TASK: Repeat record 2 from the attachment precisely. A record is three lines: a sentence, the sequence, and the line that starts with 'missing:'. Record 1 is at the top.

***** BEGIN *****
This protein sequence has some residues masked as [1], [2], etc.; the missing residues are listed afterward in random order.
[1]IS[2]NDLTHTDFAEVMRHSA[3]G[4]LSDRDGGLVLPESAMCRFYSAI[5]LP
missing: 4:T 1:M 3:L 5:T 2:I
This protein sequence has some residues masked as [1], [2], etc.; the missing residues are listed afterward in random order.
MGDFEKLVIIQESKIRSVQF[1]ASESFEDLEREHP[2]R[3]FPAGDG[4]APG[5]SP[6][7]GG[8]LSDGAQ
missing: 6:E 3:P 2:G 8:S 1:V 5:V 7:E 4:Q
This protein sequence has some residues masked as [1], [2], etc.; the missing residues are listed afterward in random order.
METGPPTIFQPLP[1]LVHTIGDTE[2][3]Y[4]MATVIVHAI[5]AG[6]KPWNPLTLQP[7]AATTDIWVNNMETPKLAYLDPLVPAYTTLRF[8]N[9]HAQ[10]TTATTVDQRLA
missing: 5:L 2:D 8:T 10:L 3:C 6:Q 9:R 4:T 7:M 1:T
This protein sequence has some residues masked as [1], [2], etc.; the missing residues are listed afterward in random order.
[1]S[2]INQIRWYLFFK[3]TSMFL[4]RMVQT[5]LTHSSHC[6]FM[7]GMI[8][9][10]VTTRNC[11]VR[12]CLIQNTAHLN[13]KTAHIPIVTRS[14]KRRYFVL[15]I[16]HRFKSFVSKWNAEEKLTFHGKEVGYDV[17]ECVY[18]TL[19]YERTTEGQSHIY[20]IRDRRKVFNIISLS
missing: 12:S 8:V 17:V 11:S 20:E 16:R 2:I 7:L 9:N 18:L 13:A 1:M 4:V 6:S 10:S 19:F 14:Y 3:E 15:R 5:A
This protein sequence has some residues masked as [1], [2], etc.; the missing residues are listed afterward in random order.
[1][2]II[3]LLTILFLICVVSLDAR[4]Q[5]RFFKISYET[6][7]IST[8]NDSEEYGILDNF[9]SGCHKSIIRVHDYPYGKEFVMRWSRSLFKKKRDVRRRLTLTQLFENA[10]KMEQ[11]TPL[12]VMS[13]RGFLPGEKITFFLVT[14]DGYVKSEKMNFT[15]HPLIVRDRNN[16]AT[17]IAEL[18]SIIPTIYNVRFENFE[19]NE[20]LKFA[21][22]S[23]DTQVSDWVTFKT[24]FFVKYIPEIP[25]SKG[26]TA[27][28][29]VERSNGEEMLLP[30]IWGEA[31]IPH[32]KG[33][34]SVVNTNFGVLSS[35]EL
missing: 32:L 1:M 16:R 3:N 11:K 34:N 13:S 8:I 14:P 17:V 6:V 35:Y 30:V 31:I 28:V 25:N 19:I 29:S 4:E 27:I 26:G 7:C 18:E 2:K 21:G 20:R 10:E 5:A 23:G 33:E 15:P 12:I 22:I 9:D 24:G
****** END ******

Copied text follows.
This protein sequence has some residues masked as [1], [2], etc.; the missing residues are listed afterward in random order.
MGDFEKLVIIQESKIRSVQF[1]ASESFEDLEREHP[2]R[3]FPAGDG[4]APG[5]SP[6][7]GG[8]LSDGAQ
missing: 6:E 3:P 2:G 8:S 1:V 5:V 7:E 4:Q